Every Friday, pv magazine will round up the biggest and best stories from the past week and package them here in one easily digestible news nugget. So kick back, fire up the coffee machine and get up to speed with the latest comings and goings in the global PV industry.
What we learned this week
Solar's flair for an eye-catching headline shone more brightly than ever this week as the world learned that the International Energy Association (IEA) is forecasting solar power to become the world's majority energy source by 2050.
The announcement, made on the closing day of the 29th EU PVSEC exhibition in Amsterdam, suggests that PV alone will power 16% of the globe by that date, with CSP and thermal playing their part in solars eclipse of its power rivals.
"Based on its competitive advantage in distributed applications, PV is unbeatable by any generation technology, distributed or not," said IEA's Paolo Frankl. Unsurprisingly, the IEA anticipate that China will continue lead the way in PV, accounting for 37% of all installed capacity by 2050.
To achieve this lofty goal, the IEA warned that a number of challenges must be met, not least driving down the cost of solar technology while increasing efficiencies. Luckily, the researchers at German institute ZSW have been working hard on that last point and this week published a report that reveals they have achieved 21.7% CIGS efficiency wresting the world record back from Sweden's Midsummer.
"The 21.7% was reached on a lot of cells, so we already demonstrated the robustness of the process," said ZSW head Michael Powalla. "However, if we go to large area production, there are losses due to interconnection of cells and statics. The new process seems to be very tolerant and could be scaled up." Powalla hopes to see large-scale production of CIGS technology in the range of 17-19% efficiency very soon.
Equally ambitious targets were unveiled by U.S. solar leasing and installation specialist Vivint Solar, revealing an IPO funding goal of $371 million. Reuters reported that the firm is seeking to price its shares between $16 and $18 in an effort to eat into SolarCity's 29% share of the U.S. solar leasing market.
Also looking to claim a larger stake in the growing U.S. clean energy sector is the Rockefeller Brothers Fund (RBF), which announced this week that is has joined a coalition of philanthropists that have pledged to shed $50 billion worth of fossil fuel assets.
"John D. Rockefeller, the founder of Standard Oil, moved America out of whale oil and into petroleum," said RBF president Stephen Heintz. "We are quite convinced that if he were alive today, as an astute businessman looking out to the future, he would be moving out of fossil fuels and investing in clean, renewable energy."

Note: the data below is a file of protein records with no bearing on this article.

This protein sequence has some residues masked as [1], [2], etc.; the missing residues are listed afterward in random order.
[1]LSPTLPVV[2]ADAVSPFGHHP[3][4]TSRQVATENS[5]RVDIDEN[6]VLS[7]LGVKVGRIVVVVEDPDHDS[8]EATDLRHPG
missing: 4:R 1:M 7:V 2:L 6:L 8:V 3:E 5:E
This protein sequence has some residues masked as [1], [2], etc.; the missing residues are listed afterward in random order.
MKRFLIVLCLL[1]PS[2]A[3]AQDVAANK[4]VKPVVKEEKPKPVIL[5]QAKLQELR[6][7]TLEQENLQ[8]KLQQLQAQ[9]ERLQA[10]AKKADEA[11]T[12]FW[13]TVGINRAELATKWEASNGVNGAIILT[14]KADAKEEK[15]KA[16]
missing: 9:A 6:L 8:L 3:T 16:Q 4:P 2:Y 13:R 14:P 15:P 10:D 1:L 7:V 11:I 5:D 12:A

A clean, green future is all that the hundreds of thousands who joined last weekends Climate March are asking for, yet their appeals largely fell on deaf ears as the 120 leaders gathered at the UN Climate Summit 2014 failed to properly grasp the climate nettle.
Despite some encouraging pledges from many of the world's most prominent leaders, the heads of the U.K., Australia, Canada and the U.S. failed to agree to any further binding commitments. There was better news a notch down, though, as more than 1,000 leading CEOs and business figureheads pledged their support to tackling climate change. Baby steps, but steps in the right direction.
Also this week
The CEO of one of the world's most recognizable brands, IKEA, appears to have all his eco screws tightly in place. Peter Agnefjäll not only attended the Climate March and the Climate Summit, but has also pledged to up IKEA's efforts to install more solar panels atop its stores. Already the company has installed in excess of 700,000 solar panels, and will also roll out solar panels sales to eight new countries having enjoyed a successful trial run in the U.K.
Energy storage stories backed-up the positivity of this week, with Southern California Edison (SCE) unveiling its 32 MW battery project in the U.S. while renowned PV expert Winfried Hoffmann spoke candidly to pv magazine about a storage learning curve that he says could see energy storage costs fall to just US$0.05 per kilowatt hour by 2030.
Back on more traditional, "look at all this solar" territory, PV pin-ups SolarCity finally broke ground on their GigaFactory in New York State; Japan remained on course to install more than 8 GW of solar PV this year, and the Middle East and Africa appeared to have finally trampled a path through the PV wilderness NPD Solarbuzz have calculated a 12 GW PV pipeline for MENA and sub-Saharan Africa.
Sept 19-26: That was the week that was. Be sure to follow @pv-magazine on Twitter for continued updates and breaking news, and check back next Friday for the next pv magazine weekly news roundup.
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